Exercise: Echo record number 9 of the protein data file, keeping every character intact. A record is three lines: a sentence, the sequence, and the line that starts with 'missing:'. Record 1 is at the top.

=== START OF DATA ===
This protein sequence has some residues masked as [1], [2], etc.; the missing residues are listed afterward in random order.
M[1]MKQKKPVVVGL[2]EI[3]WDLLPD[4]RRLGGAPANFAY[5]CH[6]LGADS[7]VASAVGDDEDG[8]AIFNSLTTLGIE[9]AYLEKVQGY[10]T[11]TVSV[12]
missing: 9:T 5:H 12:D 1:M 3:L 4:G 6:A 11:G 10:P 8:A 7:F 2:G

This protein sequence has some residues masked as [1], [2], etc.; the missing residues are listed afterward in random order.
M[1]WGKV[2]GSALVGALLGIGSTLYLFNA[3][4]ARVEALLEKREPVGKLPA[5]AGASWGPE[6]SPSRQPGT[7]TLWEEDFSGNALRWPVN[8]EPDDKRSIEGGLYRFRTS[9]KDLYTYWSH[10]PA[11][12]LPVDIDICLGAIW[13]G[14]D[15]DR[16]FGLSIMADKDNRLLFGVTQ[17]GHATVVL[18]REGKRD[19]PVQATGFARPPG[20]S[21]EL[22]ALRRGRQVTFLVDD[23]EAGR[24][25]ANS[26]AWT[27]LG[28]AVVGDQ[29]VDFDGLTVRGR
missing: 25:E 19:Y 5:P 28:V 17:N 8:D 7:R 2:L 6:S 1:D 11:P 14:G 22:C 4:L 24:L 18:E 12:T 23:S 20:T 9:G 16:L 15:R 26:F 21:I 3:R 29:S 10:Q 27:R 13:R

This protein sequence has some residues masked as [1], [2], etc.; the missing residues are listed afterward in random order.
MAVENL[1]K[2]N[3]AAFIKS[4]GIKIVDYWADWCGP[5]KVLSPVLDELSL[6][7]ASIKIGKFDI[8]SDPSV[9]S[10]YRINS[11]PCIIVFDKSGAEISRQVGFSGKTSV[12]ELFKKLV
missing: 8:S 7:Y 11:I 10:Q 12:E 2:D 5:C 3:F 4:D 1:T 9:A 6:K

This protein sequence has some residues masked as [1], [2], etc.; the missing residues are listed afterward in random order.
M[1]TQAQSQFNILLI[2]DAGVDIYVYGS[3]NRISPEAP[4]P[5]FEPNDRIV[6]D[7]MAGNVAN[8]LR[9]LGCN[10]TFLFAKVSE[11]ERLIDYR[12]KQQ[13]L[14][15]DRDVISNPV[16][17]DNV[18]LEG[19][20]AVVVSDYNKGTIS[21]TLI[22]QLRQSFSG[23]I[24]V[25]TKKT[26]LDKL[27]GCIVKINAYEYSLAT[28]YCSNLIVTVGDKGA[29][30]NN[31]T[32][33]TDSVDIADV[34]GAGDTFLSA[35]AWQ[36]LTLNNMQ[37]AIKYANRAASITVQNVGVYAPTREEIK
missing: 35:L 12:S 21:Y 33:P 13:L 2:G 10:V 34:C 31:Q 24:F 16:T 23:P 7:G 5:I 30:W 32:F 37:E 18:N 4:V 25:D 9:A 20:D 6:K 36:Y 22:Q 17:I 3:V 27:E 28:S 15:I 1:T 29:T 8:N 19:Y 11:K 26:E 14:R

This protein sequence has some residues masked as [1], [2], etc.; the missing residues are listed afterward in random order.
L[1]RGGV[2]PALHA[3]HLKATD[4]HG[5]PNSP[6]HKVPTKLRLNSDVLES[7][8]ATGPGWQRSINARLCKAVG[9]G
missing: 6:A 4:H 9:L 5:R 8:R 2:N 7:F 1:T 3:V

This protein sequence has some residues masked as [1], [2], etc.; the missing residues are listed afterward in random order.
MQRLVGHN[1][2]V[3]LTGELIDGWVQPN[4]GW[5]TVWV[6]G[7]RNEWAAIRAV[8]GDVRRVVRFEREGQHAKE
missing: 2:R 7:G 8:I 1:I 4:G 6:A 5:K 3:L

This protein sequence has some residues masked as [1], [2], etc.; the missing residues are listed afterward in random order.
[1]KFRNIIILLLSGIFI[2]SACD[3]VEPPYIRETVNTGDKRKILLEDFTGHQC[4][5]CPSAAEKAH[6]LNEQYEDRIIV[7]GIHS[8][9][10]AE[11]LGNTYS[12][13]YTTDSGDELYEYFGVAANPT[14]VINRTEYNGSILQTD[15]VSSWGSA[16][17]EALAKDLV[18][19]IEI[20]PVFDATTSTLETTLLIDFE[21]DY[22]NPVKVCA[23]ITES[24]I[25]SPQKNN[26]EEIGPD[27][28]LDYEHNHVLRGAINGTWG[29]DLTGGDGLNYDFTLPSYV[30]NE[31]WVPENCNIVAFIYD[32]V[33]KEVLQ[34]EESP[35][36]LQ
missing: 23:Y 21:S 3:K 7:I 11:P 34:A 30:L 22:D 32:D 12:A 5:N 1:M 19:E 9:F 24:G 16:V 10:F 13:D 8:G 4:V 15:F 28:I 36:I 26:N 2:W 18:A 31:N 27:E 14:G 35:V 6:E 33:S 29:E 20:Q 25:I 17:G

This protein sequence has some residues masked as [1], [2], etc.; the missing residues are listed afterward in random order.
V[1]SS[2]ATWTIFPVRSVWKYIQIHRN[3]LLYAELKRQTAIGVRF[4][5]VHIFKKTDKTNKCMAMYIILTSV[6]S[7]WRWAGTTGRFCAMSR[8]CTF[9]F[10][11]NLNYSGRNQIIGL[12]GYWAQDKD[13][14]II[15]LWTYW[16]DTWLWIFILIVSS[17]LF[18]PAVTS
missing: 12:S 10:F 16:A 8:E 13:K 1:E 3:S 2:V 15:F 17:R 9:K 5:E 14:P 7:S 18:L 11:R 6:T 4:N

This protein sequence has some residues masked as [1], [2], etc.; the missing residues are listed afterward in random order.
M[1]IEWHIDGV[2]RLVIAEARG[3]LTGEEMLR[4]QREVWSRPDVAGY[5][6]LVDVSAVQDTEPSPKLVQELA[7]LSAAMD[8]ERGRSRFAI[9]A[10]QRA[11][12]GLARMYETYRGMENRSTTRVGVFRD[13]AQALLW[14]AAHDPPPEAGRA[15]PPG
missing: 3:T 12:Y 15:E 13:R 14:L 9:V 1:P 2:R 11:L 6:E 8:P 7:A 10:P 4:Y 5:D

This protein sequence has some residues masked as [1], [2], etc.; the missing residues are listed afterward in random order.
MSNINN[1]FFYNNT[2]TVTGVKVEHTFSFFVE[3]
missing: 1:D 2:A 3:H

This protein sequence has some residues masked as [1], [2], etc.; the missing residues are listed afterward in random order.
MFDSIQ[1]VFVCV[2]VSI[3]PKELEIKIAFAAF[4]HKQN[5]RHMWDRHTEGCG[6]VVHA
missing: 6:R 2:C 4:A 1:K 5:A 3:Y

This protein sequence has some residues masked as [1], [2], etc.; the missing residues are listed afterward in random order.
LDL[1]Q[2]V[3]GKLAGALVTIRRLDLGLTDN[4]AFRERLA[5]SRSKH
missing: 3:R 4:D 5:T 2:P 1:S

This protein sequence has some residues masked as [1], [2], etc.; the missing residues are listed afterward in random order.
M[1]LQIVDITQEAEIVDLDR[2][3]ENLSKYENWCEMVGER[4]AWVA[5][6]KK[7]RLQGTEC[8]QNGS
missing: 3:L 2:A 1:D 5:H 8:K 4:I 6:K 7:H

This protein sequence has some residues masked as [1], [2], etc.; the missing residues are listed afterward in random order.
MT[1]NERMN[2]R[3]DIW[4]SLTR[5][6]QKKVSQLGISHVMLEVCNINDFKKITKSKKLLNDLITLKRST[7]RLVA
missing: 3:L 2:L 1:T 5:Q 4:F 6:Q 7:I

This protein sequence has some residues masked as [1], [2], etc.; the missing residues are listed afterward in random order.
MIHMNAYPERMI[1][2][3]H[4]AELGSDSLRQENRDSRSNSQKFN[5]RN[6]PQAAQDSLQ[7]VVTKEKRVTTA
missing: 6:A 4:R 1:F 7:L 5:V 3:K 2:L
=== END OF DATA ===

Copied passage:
This protein sequence has some residues masked as [1], [2], etc.; the missing residues are listed afterward in random order.
M[1]IEWHIDGV[2]RLVIAEARG[3]LTGEEMLR[4]QREVWSRPDVAGY[5][6]LVDVSAVQDTEPSPKLVQELA[7]LSAAMD[8]ERGRSRFAI[9]A[10]QRA[11][12]GLARMYETYRGMENRSTTRVGVFRD[13]AQALLW[14]AAHDPPPEAGRA[15]PPG
missing: 3:T 12:Y 15:E 13:R 14:L 9:V 1:P 2:R 11:L 6:E 8:P 7:A 10:P 4:Y 5:D